Tuesday, October 13, 2009

(updated 09/20/07)

All text & photos © Hilton Pond Center; do not use or duplicate in any way

This unsigned 13-inch-tall "Rebecca Pitcher" (right) from the Hilton Pond Center's collection was made by a gifted Catawba Indian potter (name not known). It shows distinctive mottling--in this case, tan and black--typical of the tribe's clay artwork.

Catawba pottery-making is practiced today by accomplished master potters who are training a new generation to form these beautiful creations from Piedmont river clay.

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Hilton Pond Center for Piedmont Natural History near York, South Carolina, lies just 15 miles from the Catawba River, so it seems likely our property was traversed in times past by Catawba Indians exploring its tributaries. Although this is pure speculation, there can be no doubt about the tribe's connection with the actual waterway, for the Catawbas call themselves yeh is-WAH h'reh, or "People of the River." Since water from Hilton Pond flows into Fishing Creek and eventually into the Catawba River, we feel a real affinity for the Catawba Indian Nation.

The Catawbas settled on the banks of the Catawba River--primarily in what is now York County, South Carolina--and built permanent, bark-covered roundhouses in which to live, plus huge Council Houses for tribal meetings. They hunted Piedmont woodlands and prairies and fished in the river and its feeder streams. They also farmed and planted corn extensively in the rich river bottomlands. Once a large and powerful group numbering in the tens of thousands, they waged ongoing war with the Cherokees and tribes of the Ohio River Valley, being successful in battles with the former but not faring well against the Six Nations. Hernando de Soto, the Spanish explorer, made first contact with the Catawbas in 1540. When Europeans began settling in the Carolina Piedmont, the Catawbas remained friendly, but many succumbed over the years to "white man" diseases such as smallpox; by 1826 there were only about 110 true Catawbas left, and some of those moved elsewhere.

Catawba Indians at the Corn Expostion (Columbia SC, 1913)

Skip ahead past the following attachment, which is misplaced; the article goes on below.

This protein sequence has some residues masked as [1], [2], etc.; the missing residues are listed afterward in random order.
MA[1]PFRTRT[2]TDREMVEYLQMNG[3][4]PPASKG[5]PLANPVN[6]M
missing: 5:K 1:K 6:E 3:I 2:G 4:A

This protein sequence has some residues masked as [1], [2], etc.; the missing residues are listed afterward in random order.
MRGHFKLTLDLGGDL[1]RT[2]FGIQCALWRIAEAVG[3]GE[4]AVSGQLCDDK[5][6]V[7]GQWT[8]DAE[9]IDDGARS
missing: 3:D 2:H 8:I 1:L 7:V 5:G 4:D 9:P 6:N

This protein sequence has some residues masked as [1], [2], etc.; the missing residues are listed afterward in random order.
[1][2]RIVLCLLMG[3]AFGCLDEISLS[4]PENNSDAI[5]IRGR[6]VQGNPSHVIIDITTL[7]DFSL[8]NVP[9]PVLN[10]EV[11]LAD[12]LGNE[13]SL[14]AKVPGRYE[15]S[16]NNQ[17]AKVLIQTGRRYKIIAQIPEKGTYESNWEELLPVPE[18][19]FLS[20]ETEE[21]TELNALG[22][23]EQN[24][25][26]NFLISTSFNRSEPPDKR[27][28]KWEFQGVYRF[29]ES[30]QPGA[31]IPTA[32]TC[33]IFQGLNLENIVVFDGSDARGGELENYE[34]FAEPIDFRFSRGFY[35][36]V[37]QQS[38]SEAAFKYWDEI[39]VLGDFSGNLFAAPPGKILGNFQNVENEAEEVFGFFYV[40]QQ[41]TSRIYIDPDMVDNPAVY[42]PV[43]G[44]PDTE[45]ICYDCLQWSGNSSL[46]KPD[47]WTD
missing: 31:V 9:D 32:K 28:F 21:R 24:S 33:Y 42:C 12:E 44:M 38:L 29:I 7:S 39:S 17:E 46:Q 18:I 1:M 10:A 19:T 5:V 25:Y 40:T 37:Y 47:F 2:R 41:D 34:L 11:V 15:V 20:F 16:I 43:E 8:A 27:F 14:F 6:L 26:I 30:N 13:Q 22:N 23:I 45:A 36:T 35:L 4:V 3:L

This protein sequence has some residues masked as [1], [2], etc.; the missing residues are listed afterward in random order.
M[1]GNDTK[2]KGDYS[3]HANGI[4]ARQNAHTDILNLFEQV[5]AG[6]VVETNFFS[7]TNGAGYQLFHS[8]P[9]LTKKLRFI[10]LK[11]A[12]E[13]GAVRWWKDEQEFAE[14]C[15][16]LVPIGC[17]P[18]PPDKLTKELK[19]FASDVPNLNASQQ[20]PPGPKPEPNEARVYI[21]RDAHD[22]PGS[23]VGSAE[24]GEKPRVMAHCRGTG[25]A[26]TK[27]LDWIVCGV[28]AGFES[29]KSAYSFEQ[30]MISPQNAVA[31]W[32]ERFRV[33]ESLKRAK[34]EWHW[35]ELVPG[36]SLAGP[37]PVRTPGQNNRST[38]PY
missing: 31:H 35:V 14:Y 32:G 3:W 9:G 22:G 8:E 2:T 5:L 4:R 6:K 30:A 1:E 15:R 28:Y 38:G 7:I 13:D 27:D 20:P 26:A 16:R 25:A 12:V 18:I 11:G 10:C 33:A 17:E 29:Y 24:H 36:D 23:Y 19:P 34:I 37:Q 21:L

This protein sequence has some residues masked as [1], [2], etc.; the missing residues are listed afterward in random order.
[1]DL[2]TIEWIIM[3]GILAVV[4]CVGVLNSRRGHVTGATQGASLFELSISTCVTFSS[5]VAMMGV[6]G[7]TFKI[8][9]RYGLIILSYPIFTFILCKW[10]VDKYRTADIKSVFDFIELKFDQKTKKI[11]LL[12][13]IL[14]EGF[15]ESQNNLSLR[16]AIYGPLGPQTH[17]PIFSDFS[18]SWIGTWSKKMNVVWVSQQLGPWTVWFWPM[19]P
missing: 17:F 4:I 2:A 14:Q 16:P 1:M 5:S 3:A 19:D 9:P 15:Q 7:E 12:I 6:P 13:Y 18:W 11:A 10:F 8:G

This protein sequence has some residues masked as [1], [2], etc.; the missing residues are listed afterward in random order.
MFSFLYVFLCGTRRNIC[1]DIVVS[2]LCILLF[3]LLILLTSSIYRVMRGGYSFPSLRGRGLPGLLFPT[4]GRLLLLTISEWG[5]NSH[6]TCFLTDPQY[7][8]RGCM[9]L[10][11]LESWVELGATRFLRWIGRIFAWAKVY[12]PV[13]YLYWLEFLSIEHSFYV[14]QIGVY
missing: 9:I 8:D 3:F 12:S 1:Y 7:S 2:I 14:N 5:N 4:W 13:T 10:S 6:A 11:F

In years since, the Catawba population has stabilized and grown, and there has been a resurgence of interest in Catawba heritage. Although there are no longer any full-blooded Catawbas, much of the tribe's cultural history has been retained by 2,000 or so descendants now living on or near the current reservation at Rock Hill SC. (Sallie Brown Gordon, the last native speaker of the Catawba language--a dialect of Eastern Siouxan--died in 1952.) The tribe is also interested in preserving and conserving natural aspects of the reservation, especially habitats along the Catawba River bottomland. (Unfortunately, disagreements among various factions of modern-day Catawbas have resulted in lack of unity within the tribe; the public often hears of this turmoil rather than the good work of many tribal members.)

Historically, a male Catawba's typical ceremonial garb consisted of a long-sleeved leather coat with fringe; long trousers; and a distinctive headdress made of a head band with large, erect feathers. Women wore a decorated coat, leggings, and a long skirt. (See photos of Benjamin P. Harris, above right, and a group of Catawbas at the S.C. Corn Exposition in 1913, above.) In modern times, some Catawba males have elected to wear Plains Indians war bonnets and turquoise jewelry, unfortunately propagating to students and the public the stereotype that all tribes and nations dressed alike.

All text & photos © Hilton Pond Center; do not use or duplicate in any way


Perhaps the Catawba Indian Nation's greatest legacy is its pottery, made in simple, elegant style that is instantly recognizable. Production and sale of pottery is not a "new" phenomenon, as indicated by a circa 1910 postcard (above) depicting a Catawba family showing their wares. (Note that everyone pictured is wearing "white man" clothing quite unlike traditional Catawba garb.)